Pattern of the Month: Kanban Sandwich

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Pattern of the Month: Kanban Sandwich

In this article, we talk about a development pattern where teams go from Kanban to Scrum, and then back to Kanban during an SDLC.

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One recurring pattern of Agile practice, which many can expect to run into at some point in their careers, is that of using Scrum for “project type” work and Kanban for “business as usual.” The rationale for doing so can be understood in terms of risk management. A good Scrum Sprint will be conducted in order to achieve a Sprint Goal. Each goal will allow a significant risk to be mitigated by delivering an increment of value to a regular Sprint cadence. The goal will make the selection of work during that Sprint coherent in terms of challenging a greater concern.

“Business as usual” work, on the other hand, will not be expected to involve risks of such a magnitude. BAU work, more or less by definition, ought to be repeatable and well-understood. Hence in a Kanban operation, there are no Sprints because there is no need for Sprint Goals. Instead, a team will focus on improving throughput, continuous flow into production, and on the elimination of waste such as that which is presented by excessive batch sizes.

At scale, BAU and Scrum work can be seen as tactical or operational in nature. The wider long-term enterprise strategy may not be visible to Scrum and Kanban teams, and perhaps not even to any product owners. The focus of a delivery team tends to be on a narrow value stream, even if the team follows it all the way from development into production. The intent and visioning behind the wider program or portfolio of work which sets the organization’s strategic course will typically be managed by the higher-ups.

Of course, project and operational support work must be conceived of, validated, prioritized, and funded in such a way that it aligns with enterprise strategy. Transparency over this is often attained through a "pipeline" which may, in turn, feed a Kanban which is managed at program or portfolio level. The stations that should feature in such a pipeline are of course situation-dependent, but they may include: Agreed backlog, Allocated portfolio, Work In progress, Working with capability BA’s, In engineering, Post-implementation review, and Future idea.

Architectural concerns may also be fed into the Kanban in order to maintain architectural runway and to arrest the build-up of unsustainable levels of technical debt. Scrum is not generally suited for these strategic concerns because each Sprint would have to be time-boxed in terms of several months or perhaps even years. Lean controls and hygienes are nevertheless of great importance if the “pipeline” is to function as a Kanban. These include transparency and the limitation of work in progress across all stations since the organization cannot be allowed to “bite off more than it can chew.” A well-managed portfolio pipeline, like any true Kanban, will function as a closed economy. The organization will not take on any new work until the corresponding resources are made available or otherwise freed.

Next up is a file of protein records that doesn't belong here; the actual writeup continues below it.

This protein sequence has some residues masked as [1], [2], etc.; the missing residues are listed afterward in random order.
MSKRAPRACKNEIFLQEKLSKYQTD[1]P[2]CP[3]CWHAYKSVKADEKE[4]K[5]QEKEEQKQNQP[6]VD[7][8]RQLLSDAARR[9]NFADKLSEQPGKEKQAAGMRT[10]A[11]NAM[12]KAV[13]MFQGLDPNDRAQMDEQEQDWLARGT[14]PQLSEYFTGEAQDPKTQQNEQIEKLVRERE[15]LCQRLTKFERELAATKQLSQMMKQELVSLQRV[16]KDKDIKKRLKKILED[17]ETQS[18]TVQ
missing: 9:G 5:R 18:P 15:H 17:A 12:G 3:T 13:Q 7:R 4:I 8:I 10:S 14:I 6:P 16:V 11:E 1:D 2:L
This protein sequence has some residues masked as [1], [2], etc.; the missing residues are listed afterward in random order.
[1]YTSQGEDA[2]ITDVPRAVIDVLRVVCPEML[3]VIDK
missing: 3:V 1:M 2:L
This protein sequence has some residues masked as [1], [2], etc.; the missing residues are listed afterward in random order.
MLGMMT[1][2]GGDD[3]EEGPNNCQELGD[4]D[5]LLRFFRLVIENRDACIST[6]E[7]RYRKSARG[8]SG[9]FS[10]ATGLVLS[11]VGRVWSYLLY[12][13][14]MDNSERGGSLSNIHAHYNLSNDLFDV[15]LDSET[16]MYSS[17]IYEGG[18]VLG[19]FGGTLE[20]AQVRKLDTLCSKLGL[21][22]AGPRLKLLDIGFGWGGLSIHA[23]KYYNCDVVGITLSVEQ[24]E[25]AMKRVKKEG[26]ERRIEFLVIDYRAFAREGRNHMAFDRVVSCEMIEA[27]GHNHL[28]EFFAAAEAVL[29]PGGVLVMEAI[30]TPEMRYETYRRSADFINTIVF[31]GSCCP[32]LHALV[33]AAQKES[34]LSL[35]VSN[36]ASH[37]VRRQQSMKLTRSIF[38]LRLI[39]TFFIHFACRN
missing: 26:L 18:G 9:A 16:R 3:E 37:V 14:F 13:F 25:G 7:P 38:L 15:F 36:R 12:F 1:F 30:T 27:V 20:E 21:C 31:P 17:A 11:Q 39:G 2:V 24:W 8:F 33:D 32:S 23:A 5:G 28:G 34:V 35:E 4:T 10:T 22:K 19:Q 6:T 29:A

Kanban Sandwich is Pattern of the Month at agilepatterns.org

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Kanban Sandwich

Intent: Have an appropriate agile way of working at each of three enterprise levels.

Proverbs: Different sores must have different salves.

Also Known As: Agile Scalability Model.

Motivation: An Agile enterprise transformation affects the entire business. Kanban teams are best suited for technical support, while projects are more likely to be run in Scrum fashion. At the business level, we often find "project pipelines" that become Kanban-like once Agile practices are embedded in the boardroom.

Structure: Portfolio and Support levels are both run as Kanbans, while Project level work is run in Scrum fashion. Both methods support inspection and adaptation.

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Applicability: This pattern is applicable across most verticals. It should be noted that technical support teams will need representation at the project level if they are to participate in large scale technology roll-outs.

Consequences: Use of this pattern may help to facilitate release planning if the delivery cycles are synchronized.

Implementation: This pattern can be found in the Scaled Agile Framework. It can also be correlated to the agility@scale approach where such issues have been framed in the context of DevOps and a business-driven project pipeline that supports architectural visioning.

See Also:

agile development, kanban, scrum (development), strategic planning

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